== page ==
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Southwest pilot Tammie Jo Shults reflects on life-changing of the flight: “We had help that day

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Pilot Tammie Jo Shults, who was previously a Navy fighter pilot had to make an emergency landing after an engine explosion; Linda Maloney, a friend and former fighter pilot, shares details about ‘The Story.’

Captain Tammie Jo Shults, the Southwest pilot who safely landed the plane that the victim of an air engine explosion, April 17, resulting in the death of a passenger, said that her life is not the same since the flight.

They also revealed that an aviation university, which tried again incident with a flight simulator, was not able to land in the same way as she and her co-pilot.

Shults talked about the impact of that day in her first public speaking appearance Tuesday, where she gave the keynote — “Leading in Uncertain Times” — in the National Retail Federation’s annual loss prevention conference in Grapevine, Texas.

It was Later revealed that Shults was’t even supposed to be on the flight that day, but had traded routes with her husband, who is also a Southwest pilot.

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The hero pilot, who was praised for her calm demeanor during the emergency landing of the Flight 1380 in Philadelphia, was piloting the Boeing 737 from New York’s LaGuardia Airport and Dallas Love Field as the jet blew an engine and lost a window at 32,000 feet.

It was Later revealed that Shults was’t even supposed to be on the flight that day, but had traded routes with her husband, who is also a Southwest pilot, so that they could attend their son’s track meet.

Shults’ the co-pilot, Darren Ellisor, was flying the plane when they first heard of the explosion, and the plane rapidly lost pressure and under an angle of about 40 degrees to the side. After donning their oxygen masks, Shults took over and Ellisor began to communicate with the other members of the crew, the Dallas Business Journal reports.

During her keynote, Shults revealed what it was like to be on the aircraft when it experienced rapid depressurization, compare the feeling with a balloon as the air is removed. “We practice emergency procedures all the time. But, physically having your air sucked out of your lungs is not something that you practice,” she said, according to the Magazine.

The 56-year-old pilot has many years of experience in the aviation industry, which as one of the first female pilots in AMERICAN military history and the later accession to Southwest in 1993.

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While the 56-year-old pilot has many years of experience in the aviation industry, which as one of the first female pilots in AMERICAN military history and the later accession to Southwest in 1993, she largely credits God with helping her land Flight 1380 that day.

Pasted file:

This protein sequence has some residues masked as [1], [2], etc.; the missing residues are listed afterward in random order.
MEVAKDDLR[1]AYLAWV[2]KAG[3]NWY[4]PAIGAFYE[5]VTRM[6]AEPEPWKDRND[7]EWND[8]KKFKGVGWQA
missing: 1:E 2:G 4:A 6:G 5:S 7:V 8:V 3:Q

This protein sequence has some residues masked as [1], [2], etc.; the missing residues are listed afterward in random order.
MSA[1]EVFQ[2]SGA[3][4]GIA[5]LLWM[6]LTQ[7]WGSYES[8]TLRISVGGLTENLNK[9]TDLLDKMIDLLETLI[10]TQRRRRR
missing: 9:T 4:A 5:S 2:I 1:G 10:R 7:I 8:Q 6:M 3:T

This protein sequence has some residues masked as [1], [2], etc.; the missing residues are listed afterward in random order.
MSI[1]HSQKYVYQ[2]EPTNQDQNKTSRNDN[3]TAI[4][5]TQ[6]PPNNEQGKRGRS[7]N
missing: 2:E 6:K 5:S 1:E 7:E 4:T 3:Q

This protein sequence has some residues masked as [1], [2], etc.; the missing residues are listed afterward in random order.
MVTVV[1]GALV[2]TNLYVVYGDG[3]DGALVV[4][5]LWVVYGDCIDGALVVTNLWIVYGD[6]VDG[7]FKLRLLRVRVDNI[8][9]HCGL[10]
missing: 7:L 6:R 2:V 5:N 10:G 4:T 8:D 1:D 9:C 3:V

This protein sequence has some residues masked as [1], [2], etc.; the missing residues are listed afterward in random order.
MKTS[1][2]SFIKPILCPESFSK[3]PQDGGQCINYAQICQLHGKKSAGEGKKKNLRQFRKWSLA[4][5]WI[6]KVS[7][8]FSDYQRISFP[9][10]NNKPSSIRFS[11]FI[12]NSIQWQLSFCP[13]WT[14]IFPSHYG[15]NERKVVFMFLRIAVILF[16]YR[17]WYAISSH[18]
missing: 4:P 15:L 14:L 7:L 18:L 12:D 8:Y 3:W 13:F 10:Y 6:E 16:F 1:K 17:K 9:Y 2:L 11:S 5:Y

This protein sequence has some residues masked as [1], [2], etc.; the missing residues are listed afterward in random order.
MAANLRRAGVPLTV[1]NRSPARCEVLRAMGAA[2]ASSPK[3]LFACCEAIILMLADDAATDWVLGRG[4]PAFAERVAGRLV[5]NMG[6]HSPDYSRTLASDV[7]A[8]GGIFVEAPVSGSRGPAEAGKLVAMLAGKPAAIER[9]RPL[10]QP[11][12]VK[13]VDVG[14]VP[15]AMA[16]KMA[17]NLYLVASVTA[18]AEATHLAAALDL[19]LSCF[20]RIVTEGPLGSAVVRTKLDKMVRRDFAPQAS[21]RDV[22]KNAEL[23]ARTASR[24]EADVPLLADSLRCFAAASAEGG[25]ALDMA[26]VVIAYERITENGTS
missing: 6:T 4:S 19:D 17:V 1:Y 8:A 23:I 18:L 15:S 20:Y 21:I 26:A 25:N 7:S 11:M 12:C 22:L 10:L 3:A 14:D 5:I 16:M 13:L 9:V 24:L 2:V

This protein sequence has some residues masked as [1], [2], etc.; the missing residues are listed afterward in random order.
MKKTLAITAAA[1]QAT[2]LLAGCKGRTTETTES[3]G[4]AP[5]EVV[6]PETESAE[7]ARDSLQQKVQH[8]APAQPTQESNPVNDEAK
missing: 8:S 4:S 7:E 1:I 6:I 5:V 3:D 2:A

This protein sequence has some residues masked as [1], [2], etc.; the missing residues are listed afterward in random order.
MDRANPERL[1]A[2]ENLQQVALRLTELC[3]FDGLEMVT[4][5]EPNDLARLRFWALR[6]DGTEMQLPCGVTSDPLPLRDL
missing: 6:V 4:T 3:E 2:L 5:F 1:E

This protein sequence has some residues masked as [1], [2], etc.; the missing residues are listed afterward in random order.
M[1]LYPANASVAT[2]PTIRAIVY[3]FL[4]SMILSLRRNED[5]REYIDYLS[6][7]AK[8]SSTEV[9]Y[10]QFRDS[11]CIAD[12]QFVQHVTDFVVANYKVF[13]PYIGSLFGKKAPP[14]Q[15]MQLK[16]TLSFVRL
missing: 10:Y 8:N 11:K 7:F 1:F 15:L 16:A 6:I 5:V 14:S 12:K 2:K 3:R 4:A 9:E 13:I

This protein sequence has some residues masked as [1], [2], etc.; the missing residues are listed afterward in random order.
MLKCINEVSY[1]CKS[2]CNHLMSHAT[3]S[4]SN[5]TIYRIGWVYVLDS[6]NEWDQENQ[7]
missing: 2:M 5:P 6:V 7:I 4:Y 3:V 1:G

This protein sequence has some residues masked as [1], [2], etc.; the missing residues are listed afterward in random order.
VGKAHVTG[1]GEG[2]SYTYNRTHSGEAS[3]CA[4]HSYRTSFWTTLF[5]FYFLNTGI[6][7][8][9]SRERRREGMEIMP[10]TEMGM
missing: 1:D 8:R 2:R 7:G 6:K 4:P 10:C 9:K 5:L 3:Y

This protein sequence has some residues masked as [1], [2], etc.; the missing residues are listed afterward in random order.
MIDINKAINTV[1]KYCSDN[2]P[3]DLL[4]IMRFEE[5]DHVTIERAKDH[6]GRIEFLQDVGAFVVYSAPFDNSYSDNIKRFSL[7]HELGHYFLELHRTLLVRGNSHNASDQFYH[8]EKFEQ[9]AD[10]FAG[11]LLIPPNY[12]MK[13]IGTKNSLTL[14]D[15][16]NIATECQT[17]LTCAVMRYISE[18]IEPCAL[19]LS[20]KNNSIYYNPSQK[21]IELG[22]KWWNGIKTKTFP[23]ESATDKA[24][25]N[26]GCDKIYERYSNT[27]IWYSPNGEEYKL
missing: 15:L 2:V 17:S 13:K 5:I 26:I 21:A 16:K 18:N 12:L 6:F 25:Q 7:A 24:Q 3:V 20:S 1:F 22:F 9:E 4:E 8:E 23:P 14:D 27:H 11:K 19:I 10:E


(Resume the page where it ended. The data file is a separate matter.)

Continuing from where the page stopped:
“The EMT said,” You don’t even have an increased heart rate,’ That is not within my reach. I can use my voice sometimes, but that’s one of those things that are God-given,” Shults said.

They also showed in her speech that an aviation university again the conditions of the flight, with the help of a simulator, but they were not able to land the plane without the use of flight automation program aboard the virtual aircraft, according to the Magazine.

“Darren and I made no use of flight automation that day,” Shults said. “While we are a good team, I think we’re not that good. We had help that day.”

Since the shocking event, Shults has a meeting with President Trump, appeared on ABC’s “20/20” and is now stopped in the airport by passengers may want to take a picture of her.

(AP)

Since the shocking event, Shults has a meeting with President Trump, appeared on ABC’s “20/20” and is now stopped in the airport by passengers want a picture of her, according to Dallas News.

They also said that they are given is an upgrade of the parking lot: The pilot who flies a small plane to work on the Field, Love of her home in Boerne, Texas, now parks in the Southwest maintenance hangar.

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Shults recently got back in the cockpit for the first time since the accident, flying from Houston to Puerto Vallarta.

“I said to my husband: ‘I need to go fly. I have a piece of normal, ” she said, per the Dallas News.

However, during the flight Shults remain anonymous, to the crew not to announce her name until she landed. At that time, her identity was revealed and they took photos with the passengers.

“I was very excited, to be honest,” Shults said of her first flight back. “I love flying,” Shults said, according to the Magazine.

Michelle Gant is a writer and editor for Fox News Lifestyle.

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